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Anchorman: The Legend of Ron Burgundy: The Rich Mahogany Edition
Director Adam McKay shot so much footage for the movie Anchorman: The Legend of Ron Burgundy, he was actually able to cobble together an alternate second feature, titled Wake Up Ron Burgundy, incorporating a filmed-but-discarded Anchorman plot-line involving a terrorist cell calling itself the Alarm Clock.
That movie, included on the second disc of this deluxe Blu-ray package, while not as worthy as the 2004 theatrical version of Anchorman, is still pretty funny, thanks to contributions from the likes of Maya Rudolph, Amy Poehler, Justin Long and a stark-naked Chad Everett as Burgundy's former mentor, Jess Moondragon. It's a sign that McKay, Will Ferrell and company were in some kind of all-pistons-firing zone when they made their satire of sexism in the news biz in the '70s.
McKay's style was to let his cast riff with gleeful abandon -- a strategy that worked particularly well for Steve Carell as box-of-rocks weatherman Brick Tamland. But footage of a table-read, included on Disc 2, demonstrates that many of the real laughs in the film were in the script. That extra and sometimes artless footage of the rehearsal process show that Christina Applegate could be counted upon to maintain her professional composure in a process where the humour could be pretty raw. There's also footage for the recording session for Afternoon Delight, which shows Ferrell, Carell, Paul Rudd and David Koechner really were singing.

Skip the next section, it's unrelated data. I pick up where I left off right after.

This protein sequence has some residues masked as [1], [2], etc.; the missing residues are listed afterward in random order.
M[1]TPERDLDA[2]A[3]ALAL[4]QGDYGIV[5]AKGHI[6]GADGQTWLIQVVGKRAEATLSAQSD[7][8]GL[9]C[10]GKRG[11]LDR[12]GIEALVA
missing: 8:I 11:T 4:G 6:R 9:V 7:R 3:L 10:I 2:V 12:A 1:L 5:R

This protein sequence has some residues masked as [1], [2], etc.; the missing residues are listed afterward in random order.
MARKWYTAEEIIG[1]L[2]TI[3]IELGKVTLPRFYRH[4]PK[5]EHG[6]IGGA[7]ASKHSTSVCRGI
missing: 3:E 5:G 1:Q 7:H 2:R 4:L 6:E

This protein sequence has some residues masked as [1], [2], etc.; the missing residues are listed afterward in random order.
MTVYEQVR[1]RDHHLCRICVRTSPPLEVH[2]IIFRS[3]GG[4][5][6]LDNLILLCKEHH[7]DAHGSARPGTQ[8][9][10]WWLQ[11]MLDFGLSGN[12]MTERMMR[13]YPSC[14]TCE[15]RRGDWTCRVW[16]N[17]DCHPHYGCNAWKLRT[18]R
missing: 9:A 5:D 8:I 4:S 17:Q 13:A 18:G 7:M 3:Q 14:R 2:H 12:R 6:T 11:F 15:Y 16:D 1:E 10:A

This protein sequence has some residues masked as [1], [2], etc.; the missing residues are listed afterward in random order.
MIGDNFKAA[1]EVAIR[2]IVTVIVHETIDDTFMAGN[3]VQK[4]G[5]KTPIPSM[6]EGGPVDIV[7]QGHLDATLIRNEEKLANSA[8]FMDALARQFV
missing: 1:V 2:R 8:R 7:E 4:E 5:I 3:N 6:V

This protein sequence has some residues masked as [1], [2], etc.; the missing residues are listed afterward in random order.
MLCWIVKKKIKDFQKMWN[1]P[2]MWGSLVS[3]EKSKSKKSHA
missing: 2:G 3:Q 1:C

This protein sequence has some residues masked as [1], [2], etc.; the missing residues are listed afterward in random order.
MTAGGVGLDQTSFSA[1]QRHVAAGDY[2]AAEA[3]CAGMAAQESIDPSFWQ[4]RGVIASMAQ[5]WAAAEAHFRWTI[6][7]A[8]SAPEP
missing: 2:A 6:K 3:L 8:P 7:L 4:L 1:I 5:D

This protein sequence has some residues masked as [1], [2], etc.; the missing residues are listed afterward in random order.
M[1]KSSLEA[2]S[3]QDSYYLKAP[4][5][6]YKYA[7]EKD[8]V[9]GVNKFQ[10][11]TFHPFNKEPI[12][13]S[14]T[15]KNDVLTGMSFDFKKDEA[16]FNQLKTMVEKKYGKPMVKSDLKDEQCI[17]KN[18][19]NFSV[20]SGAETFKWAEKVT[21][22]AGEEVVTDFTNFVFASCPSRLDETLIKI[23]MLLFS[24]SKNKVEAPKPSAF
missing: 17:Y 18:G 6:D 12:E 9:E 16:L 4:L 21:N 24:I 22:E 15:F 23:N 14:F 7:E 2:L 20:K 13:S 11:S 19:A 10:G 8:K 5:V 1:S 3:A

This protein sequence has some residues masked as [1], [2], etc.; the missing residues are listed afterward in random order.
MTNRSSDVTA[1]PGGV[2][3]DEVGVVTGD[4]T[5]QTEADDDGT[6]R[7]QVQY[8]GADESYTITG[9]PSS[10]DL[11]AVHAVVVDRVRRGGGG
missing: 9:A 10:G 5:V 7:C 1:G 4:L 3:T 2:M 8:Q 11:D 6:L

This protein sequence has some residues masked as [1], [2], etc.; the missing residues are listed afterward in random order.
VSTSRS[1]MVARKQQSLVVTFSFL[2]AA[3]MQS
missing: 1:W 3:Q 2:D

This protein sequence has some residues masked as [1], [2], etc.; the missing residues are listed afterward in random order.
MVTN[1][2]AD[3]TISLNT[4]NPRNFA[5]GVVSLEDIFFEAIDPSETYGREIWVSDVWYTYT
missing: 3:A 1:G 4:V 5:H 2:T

The package's added fanboy value includes a set of Anchorman trading cards and Ron's "Many Months of Burgundy" diary.
This review has been written without a single paraphrase of a classic Ron Burgundy line. You're welcome. 4 stars
The most admirable thing about this comic book movie is the fact it dares to drift away from the trappings of the X-Men franchise and go somewhere new.
This is a surprisingly difficult thing for superhero movies, entrenched as they are in origin stories. The vast majority of actual comic books are new adventures, but movies always tend to get stuck in the fertile but familiar mud of how any given superhero got that way.
In an adaptation of an '80s X-Men story by Frank Miller and Chris Claremont, The Wolverine actually takes the most demon-plagued X-Men character out of his sub-Arctic stomping ground to Japan. During the Second World War, we see in flashback, the indestructible and apparently immortal soldier Logan (Hugh Jackman) saved a Japanese officer from the atomic blast of Nagasaki.
That soldier, Yashida (Haruhiko Yamanouchi), becomes an industrialist and one of the most powerful men in Japan. On his high-tech death bed, he sends his sword-wielding emissary Yukio (Rila Fukushima) for Logan, exiled in the north and tormenting over his role in the death of his beloved X-person Jean Grey (Famke Janssen) as seen in X-Men 3: The Last Stand. Logan agrees to go to Tokyo, ostensibly to say goodbye.
But Yashida has another agenda, one that involves his high-tech empire and the inevitable clash that will come when he skips over his power-hungry son to bequeath it all to his lovely granddaughter Mariko (Tao Okamoto).
This agenda will involve legions of Yakuza gangsters and ninja assassins, as well as a lovely mutant (Svetlana Khodchenkova) who, when she isn't practising medicine on the dying magnate, practises serpentine evildoing under the monicker of Viper.
Director James Mangold has done heavy drama, light comedy and action in one capacity or another, and all those facets serve here. A duel with assassins on a high-speed bullet train is an early action highlight. On the dramatic front, Logan's torment over his lost love parallels a loss of the mutant healing powers that typically allow him to shake off bullet/knife/samurai sword wounds.
Yes, that's right, The Wolverine is, on two different dramatic arcs, a story about healing.
The Blu-ray includes a longer cut of the film, an alternate ending, the making-of doc The Path of a Ronin and a behind-the-scenes tour of the set of X-Men, Days of Future Past. 3-1/2 stars